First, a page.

The Ecclesiastical History of the English Nation

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depart to the heavenly light. The truth of which vision was made out by the virgin's dying as soon as the day appeared.


CHAPTER IX.
OF THE SIGNS SHOWN FROM HEAVEN WHEN THE MOTHER OF THAT
CONGREGATION DEPARTED THIS LIFE.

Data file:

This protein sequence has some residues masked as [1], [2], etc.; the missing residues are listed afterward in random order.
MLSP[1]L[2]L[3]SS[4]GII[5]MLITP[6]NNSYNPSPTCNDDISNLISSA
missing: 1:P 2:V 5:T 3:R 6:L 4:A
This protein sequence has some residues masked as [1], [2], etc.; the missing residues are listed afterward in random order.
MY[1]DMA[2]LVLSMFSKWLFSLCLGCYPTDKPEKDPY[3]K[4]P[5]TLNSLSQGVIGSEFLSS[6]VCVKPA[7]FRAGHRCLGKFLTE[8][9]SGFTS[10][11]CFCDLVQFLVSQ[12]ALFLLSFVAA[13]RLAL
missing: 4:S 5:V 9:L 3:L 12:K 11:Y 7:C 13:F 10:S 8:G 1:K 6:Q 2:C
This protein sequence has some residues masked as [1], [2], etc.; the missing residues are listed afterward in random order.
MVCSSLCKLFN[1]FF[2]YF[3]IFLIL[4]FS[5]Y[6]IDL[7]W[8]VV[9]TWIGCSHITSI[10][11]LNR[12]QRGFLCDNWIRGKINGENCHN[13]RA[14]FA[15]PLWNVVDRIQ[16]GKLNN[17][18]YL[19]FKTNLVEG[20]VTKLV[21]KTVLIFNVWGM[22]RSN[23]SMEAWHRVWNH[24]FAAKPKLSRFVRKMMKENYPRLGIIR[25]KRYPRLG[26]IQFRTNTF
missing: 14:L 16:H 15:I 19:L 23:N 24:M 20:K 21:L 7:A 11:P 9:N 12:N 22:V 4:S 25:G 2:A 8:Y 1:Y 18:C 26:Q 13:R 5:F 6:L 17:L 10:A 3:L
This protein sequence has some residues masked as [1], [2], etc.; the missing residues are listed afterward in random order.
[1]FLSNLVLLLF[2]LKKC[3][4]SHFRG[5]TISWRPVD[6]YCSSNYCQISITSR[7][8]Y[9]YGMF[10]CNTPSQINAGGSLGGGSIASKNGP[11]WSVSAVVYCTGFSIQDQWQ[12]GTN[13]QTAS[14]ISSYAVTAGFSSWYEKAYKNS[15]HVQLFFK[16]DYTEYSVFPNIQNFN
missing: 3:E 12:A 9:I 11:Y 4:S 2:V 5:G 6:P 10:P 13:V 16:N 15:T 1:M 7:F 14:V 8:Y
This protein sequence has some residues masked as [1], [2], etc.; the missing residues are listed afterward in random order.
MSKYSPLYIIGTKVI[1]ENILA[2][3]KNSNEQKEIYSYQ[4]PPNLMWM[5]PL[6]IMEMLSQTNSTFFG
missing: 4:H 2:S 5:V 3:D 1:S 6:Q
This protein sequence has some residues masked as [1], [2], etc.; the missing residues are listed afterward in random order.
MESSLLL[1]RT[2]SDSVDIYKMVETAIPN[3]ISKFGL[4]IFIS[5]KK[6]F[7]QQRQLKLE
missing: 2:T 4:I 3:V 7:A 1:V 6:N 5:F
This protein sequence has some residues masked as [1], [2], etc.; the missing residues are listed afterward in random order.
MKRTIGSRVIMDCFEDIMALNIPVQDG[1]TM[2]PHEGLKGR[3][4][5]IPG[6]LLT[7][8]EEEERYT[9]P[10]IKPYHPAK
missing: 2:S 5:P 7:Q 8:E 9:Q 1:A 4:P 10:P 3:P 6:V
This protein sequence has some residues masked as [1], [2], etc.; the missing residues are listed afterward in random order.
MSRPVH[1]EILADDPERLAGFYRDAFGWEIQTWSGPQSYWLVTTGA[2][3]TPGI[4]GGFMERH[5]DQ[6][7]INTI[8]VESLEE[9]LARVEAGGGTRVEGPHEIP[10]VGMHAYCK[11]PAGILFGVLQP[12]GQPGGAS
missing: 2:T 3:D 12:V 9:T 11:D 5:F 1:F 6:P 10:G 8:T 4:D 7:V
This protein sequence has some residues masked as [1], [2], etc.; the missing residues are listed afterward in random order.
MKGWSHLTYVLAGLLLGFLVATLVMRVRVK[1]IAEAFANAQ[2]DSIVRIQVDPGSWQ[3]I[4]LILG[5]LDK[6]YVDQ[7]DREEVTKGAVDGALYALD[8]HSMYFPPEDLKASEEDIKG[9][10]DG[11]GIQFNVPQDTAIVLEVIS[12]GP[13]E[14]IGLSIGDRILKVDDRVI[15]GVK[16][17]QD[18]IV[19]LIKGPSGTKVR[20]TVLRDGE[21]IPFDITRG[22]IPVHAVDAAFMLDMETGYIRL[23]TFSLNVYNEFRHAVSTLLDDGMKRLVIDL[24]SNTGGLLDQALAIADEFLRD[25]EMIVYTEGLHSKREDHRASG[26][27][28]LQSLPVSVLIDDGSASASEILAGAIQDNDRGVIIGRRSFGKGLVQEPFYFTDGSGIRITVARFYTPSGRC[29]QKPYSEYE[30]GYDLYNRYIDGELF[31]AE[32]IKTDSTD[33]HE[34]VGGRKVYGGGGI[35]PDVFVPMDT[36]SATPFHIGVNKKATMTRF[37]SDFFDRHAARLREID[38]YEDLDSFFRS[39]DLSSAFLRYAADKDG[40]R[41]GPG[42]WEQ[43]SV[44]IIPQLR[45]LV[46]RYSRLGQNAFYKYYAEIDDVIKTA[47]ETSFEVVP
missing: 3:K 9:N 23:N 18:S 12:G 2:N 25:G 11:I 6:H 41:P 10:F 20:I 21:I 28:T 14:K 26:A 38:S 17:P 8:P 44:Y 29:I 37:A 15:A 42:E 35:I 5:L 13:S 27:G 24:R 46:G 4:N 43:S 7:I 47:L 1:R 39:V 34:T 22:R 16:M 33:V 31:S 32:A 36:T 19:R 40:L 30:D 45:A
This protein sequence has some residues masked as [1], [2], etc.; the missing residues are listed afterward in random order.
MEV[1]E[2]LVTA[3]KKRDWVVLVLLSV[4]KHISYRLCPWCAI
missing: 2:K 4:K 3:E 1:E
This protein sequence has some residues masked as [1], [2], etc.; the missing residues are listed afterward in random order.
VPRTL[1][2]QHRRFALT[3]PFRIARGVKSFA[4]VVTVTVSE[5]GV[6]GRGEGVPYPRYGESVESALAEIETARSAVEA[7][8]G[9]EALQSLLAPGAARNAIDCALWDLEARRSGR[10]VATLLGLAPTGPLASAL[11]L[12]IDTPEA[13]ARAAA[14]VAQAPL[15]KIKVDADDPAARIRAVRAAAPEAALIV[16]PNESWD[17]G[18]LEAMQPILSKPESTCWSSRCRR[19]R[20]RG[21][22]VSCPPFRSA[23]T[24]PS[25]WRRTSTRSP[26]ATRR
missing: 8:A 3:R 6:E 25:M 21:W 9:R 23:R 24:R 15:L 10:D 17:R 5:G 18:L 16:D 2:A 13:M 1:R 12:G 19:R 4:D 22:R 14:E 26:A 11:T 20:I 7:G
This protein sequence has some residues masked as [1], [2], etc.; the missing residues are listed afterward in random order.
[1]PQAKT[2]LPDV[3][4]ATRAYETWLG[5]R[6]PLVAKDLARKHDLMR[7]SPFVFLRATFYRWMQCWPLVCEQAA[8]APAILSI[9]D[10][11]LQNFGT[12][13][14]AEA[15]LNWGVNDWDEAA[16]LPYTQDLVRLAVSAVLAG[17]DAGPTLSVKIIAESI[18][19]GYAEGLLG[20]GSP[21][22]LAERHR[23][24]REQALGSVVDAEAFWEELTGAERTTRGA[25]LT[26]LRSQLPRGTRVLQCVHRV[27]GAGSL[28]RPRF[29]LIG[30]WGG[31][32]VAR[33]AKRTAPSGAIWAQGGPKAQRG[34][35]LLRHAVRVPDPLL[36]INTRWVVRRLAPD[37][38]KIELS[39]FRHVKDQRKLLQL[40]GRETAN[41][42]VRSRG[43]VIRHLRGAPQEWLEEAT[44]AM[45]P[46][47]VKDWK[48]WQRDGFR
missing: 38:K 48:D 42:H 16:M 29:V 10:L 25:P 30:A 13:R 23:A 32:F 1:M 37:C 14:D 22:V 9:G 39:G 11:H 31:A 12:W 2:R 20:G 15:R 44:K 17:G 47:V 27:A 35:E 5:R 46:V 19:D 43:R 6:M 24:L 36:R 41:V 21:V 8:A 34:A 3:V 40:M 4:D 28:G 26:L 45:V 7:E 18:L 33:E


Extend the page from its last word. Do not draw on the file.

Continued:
When Edilburg, the pious mother of that holy congregation, was about to be taken out of this world, a wonderful vision appeared to one of the sisters, called Torchgyth; who, having lived many years in that monastery, always endeavoured, in all humility and sincerity, to serve God, and took care to assist the same mother in keeping up regular discipline, by instructing and reproving the young ones. Now, in order that her virtue might be perfected in affliction, according to the apostle, she was suddenly seized with a most grievous distemper, under which, through the good providence of our Redeemer, she suffered very much for the space of nine years; to the end, that whatever stain of vice remained amidst her virtues, either through ignorance or neglect, might all be eradicated by the fire of long tribulation. This person, going out of her chamber one night, just at the first dawn of the day, plainly saw as it were a human body, which was brighter than the sun, wrapped up in a sheet, and lifted up on high, being taken out of the house in which the sisters used to reside. Then looking earnestly to see what it was that drew up the glorious body which she beheld, she perceived it was drawn up as it were by cords brighter than gold, until, entering into the open heavens, it could no longer be seen by her. Reflecting on this vision, she made no doubt that some one of the society would soon die, and her soul be lifted up to heaven by her good works as it were by golden cords, which

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